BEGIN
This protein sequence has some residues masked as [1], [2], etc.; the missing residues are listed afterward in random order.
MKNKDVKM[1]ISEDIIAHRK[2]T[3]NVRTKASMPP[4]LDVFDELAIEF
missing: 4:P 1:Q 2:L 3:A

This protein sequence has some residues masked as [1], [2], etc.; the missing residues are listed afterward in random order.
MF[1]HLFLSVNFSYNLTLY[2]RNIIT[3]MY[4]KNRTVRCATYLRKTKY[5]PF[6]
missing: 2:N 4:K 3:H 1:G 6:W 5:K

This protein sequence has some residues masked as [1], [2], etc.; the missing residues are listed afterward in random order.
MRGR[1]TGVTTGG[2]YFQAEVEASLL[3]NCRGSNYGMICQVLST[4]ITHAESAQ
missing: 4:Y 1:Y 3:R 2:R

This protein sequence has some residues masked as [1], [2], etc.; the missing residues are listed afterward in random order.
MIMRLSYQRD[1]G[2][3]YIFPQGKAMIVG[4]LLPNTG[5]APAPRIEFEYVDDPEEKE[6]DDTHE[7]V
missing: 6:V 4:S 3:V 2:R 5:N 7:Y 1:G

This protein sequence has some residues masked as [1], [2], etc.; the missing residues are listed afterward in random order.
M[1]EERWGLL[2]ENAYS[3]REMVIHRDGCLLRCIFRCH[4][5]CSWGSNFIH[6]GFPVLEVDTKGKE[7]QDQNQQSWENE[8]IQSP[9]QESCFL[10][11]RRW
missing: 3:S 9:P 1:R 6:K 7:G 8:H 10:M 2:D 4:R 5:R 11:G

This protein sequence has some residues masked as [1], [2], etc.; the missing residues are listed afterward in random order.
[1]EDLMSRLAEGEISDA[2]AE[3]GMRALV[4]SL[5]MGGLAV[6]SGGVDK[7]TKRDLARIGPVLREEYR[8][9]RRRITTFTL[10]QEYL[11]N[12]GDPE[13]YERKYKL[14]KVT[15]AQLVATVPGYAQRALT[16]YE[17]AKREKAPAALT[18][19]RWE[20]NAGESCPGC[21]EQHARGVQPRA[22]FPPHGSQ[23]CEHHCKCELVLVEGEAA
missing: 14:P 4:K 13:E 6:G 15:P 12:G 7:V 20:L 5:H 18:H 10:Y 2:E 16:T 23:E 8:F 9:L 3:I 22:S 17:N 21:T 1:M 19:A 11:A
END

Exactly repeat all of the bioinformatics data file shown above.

This protein sequence has some residues masked as [1], [2], etc.; the missing residues are listed afterward in random order.
MKNKDVKM[1]ISEDIIAHRK[2]T[3]NVRTKASMPP[4]LDVFDELAIEF
missing: 4:P 1:Q 2:L 3:A

This protein sequence has some residues masked as [1], [2], etc.; the missing residues are listed afterward in random order.
MF[1]HLFLSVNFSYNLTLY[2]RNIIT[3]MY[4]KNRTVRCATYLRKTKY[5]PF[6]
missing: 2:N 4:K 3:H 1:G 6:W 5:K

This protein sequence has some residues masked as [1], [2], etc.; the missing residues are listed afterward in random order.
MRGR[1]TGVTTGG[2]YFQAEVEASLL[3]NCRGSNYGMICQVLST[4]ITHAESAQ
missing: 4:Y 1:Y 3:R 2:R

This protein sequence has some residues masked as [1], [2], etc.; the missing residues are listed afterward in random order.
MIMRLSYQRD[1]G[2][3]YIFPQGKAMIVG[4]LLPNTG[5]APAPRIEFEYVDDPEEKE[6]DDTHE[7]V
missing: 6:V 4:S 3:V 2:R 5:N 7:Y 1:G

This protein sequence has some residues masked as [1], [2], etc.; the missing residues are listed afterward in random order.
M[1]EERWGLL[2]ENAYS[3]REMVIHRDGCLLRCIFRCH[4][5]CSWGSNFIH[6]GFPVLEVDTKGKE[7]QDQNQQSWENE[8]IQSP[9]QESCFL[10][11]RRW
missing: 3:S 9:P 1:R 6:K 7:G 8:H 10:M 2:D 4:R 5:R 11:G

This protein sequence has some residues masked as [1], [2], etc.; the missing residues are listed afterward in random order.
[1]EDLMSRLAEGEISDA[2]AE[3]GMRALV[4]SL[5]MGGLAV[6]SGGVDK[7]TKRDLARIGPVLREEYR[8][9]RRRITTFTL[10]QEYL[11]N[12]GDPE[13]YERKYKL[14]KVT[15]AQLVATVPGYAQRALT[16]YE[17]AKREKAPAALT[18][19]RWE[20]NAGESCPGC[21]EQHARGVQPRA[22]FPPHGSQ[23]CEHHCKCELVLVEGEAA
missing: 14:P 4:K 13:E 6:G 15:P 12:G 7:V 20:L 5:H 18:H 10:Y 2:E 16:T 23:E 8:F 9:L 3:I 22:S 17:N 21:T 1:M 19:A 11:A